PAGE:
Cec was one of the men in the fifties that was plagued with stomach ulcers, which seemed to be fairly common in those days or at least much more than now. His diet consisted of raw eggs, raw oysters, milk and crackers and certainly no alcohol. Even with his best attempt at the home remedy cure, the situation worsened until finally in the middle of the night he had to be rushed to the hospital and emergency surgery to remove a portion of his stomach. It was the cure he had needed for a long time.
Thankfully he was back on his feet within a few weeks and back to Dr. Raleigh Ross’ office for a follow up. Dr. Ross suggested that he should drink a couple of beers each day to stimulate his liver. Man! Did he take that to heart. We as teenagers had never seen our father take a drink. That was the strangest feeling seeing that for the first time. He certainly kept his liver and kidneys stimulated from that point forward.
Some time later he decided to try his hand at making his own beer. We had moved back to Smithwick at that time. The old house that our grandparents lived in was vacant and the perfect spot for a brewing operation. With the use of a huge stone pot that had been left there by future generations, he was in business. I’m sorry, but his recipe was awful. However, as bad as it was, we as teenage boys would sneak down on occasion and sample it. One glass and we would have a heck of a time getting back to the house.
The Pure Stone Company (currently the Huber Corporation) was a local company that crushed rock into a product that was used for everything from adding to cattle feed, to using in the making of paint to making glass, etc. The Schlitz brewing company at that time actually owned their own bottle making company and used railcar loads of the Pure Stone product to make their beer bottles.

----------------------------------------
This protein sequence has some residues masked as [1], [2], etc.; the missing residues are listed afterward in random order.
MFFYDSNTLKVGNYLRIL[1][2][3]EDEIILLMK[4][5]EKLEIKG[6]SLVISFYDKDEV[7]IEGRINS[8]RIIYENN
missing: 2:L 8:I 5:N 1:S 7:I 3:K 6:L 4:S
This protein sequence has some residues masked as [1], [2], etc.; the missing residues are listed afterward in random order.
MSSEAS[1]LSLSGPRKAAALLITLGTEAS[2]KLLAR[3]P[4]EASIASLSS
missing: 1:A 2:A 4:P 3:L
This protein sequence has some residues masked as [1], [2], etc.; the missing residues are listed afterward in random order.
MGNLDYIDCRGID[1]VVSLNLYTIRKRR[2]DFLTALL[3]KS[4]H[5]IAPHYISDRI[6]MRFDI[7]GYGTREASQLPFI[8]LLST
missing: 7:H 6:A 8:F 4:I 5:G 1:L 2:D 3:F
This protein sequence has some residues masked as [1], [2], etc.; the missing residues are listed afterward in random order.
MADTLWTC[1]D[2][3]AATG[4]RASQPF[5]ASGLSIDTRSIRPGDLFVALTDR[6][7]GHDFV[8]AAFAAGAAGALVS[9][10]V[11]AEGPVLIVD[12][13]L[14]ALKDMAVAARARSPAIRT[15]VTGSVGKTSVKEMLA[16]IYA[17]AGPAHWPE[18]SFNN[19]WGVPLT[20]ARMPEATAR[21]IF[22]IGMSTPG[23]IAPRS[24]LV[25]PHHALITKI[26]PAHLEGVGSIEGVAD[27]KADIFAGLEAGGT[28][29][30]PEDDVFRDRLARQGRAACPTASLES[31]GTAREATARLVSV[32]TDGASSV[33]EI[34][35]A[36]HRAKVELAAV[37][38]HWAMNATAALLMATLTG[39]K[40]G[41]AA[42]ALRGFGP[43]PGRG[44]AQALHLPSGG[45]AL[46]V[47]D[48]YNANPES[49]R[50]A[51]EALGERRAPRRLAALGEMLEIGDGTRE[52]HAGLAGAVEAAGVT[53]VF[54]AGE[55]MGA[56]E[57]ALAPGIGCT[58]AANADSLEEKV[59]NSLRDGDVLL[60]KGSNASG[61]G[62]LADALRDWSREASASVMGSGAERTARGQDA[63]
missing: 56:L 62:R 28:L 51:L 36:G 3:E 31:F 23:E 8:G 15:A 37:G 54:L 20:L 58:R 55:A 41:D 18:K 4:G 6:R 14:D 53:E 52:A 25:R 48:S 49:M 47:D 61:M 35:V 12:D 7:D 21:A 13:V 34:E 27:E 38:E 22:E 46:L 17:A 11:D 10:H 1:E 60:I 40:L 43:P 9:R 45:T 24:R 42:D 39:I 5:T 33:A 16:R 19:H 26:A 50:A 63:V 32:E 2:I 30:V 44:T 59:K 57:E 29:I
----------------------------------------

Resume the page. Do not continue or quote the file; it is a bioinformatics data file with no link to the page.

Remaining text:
Cec owned the trucking company that transported the rock from the quarry to the plant and was around everyday. Upon meeting the Schlitz salesman one day, he told him about his fabulous home brew recipe. The salesman out of pure courtesy I’m sure, told him he would bring him a couple of cases of empty bottles and a small hand capping machine. He would like to try out his recipe. This was music to his ears. A couple of weeks later the bottles arrived and the bottling operation swung into business.
The next day Cec was scheduled to deliver his product. It was a hot summer day. I remember loading the two cases into the back of his pickup. We headed to town with the prize winning brew. I’m not sure if it was the heat of the day, the strength of brew vibrating around in the back of the pickup or what, but half way to town we heard the first explosion. Looking back we could see one bottle cap missing and beer spewing everywhere. Shortly down the road another and another. It didn’t let up as we went thru town. We finally arrived at Pure Stone with only four bottles still in tact. Not effected in the slightest, he proudly handed over his bounty. I never really ever heard how the Schlitz salesman liked his beer, but let’s just say, Cec didn’t retire as a master brewer.